U.S. Trends and Strategies, Futurist Moves, Remembering Barlow, and More

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Volume 4,
Number 3
March 11, 2018

Trends Affecting U.S. Government and Society

The U.S. Government Accountability Office has released its latest report outlining major trends affecting government and society, with implications for addressing these trends over the next five years. The 40-page document, “Trends Affecting Government and Society: Strategic Plan 2018-2023” (GAO-18-396SP), focuses on trends, uncertainties, and implications in eight areas:

Domestic and global security. The threat of cyberattacks is both a domestic and a global issue, challenging both the functionality of government institutions and people’s faith in them. Terrorism and violent threats, too, stem from both homegrown and international sources. Such trends present challenges to “how U.S. agencies are organized and authorized to detect and respond to threats and how they collaborate to achieve success,” the report says. GAO also calls for “new assessments of national and international law and policy … to anticipate and counter the potential nefarious use of advanced technologies such as AI, synthetic biology, and genome editing.”

Fiscal outlook and the debt. Debt held by the public was 76 percent of GDP in fiscal year 2017, compared with an average of 46 percent since 1946, putting the nation on a long-term fiscal path that is unsustainable, the report states. The major drivers of spending increases over the long term are health care programs and interest payments on the debt, which will ultimately reduce national savings and income, put constraints on other areas of the budget, and limit lawmakers’ ability to respond to emergencies. Instead of raising the debt limit, the GAO urges Congress to “consider alternative approaches that would better link decisions about borrowing to finance the debt with decisions about spending and revenue at the time those decisions are made.”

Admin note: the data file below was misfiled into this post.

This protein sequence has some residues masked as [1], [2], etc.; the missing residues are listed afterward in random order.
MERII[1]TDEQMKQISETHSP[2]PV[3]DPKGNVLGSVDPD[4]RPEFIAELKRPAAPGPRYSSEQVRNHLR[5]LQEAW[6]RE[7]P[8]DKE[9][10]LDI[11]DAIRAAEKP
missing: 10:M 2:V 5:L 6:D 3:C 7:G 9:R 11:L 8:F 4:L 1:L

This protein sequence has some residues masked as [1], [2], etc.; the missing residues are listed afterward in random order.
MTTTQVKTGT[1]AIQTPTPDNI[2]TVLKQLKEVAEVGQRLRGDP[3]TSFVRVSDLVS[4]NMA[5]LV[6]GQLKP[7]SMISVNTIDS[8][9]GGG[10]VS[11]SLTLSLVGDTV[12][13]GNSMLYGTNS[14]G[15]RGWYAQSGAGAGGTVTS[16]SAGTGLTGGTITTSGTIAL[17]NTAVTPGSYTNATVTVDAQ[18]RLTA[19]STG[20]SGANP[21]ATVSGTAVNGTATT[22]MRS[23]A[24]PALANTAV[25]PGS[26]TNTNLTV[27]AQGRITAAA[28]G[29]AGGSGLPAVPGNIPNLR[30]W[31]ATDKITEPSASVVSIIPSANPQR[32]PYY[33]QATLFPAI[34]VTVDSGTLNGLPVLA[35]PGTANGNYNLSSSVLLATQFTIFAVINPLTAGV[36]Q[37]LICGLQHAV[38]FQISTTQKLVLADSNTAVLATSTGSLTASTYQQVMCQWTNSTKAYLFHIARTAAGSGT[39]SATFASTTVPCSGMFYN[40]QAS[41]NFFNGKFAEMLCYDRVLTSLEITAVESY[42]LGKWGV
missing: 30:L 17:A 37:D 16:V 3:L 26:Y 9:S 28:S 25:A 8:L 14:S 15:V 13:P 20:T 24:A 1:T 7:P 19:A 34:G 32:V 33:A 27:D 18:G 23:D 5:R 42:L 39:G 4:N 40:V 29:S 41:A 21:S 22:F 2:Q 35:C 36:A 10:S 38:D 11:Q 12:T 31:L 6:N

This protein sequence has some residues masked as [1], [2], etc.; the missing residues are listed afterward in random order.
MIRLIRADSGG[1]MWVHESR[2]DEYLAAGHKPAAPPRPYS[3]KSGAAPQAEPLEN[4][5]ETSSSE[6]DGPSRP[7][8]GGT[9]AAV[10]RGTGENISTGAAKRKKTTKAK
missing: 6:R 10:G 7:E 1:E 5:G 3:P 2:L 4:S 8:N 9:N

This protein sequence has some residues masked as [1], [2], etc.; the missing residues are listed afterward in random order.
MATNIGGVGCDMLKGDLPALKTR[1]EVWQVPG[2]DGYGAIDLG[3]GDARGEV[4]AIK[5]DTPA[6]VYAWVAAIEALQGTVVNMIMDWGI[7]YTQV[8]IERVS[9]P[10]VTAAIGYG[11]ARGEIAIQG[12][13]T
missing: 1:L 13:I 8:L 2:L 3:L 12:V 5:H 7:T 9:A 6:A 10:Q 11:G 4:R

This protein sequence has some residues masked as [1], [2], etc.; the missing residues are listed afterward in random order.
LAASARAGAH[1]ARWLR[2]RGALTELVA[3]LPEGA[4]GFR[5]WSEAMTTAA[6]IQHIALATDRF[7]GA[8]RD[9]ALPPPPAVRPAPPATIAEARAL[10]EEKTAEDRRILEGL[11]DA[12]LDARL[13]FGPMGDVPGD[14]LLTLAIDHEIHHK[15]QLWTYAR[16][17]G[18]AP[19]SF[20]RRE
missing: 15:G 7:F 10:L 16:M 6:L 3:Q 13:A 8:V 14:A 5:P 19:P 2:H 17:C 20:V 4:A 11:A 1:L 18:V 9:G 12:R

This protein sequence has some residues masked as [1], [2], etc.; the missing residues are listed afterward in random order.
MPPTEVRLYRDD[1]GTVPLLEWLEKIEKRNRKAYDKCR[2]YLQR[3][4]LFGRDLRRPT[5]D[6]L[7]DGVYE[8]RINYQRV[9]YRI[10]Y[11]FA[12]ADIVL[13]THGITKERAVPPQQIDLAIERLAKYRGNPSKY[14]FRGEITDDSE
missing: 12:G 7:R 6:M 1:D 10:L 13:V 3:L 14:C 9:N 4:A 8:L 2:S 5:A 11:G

Economics and trade. Since the end of the “great recession,” the global economy has grown, especially in emerging countries. While U.S. economic growth has outpaced that of Europe and Japan, the gains have primarily been for only a portion of the population. International trade agreements such as NAFTA have not been updated in 25 years, and domestic policies have failed to address the needs of those hurt by globalization and technological change. GAO suggests governments and institutions could choose to pursue “collaborative, inclusive growth” while protecting national interests by seeking areas of common interest. But how they succeed will depend on if “new policies to manage current economic challenges are put in place in time to respond to the inevitable realization of future economic risks.”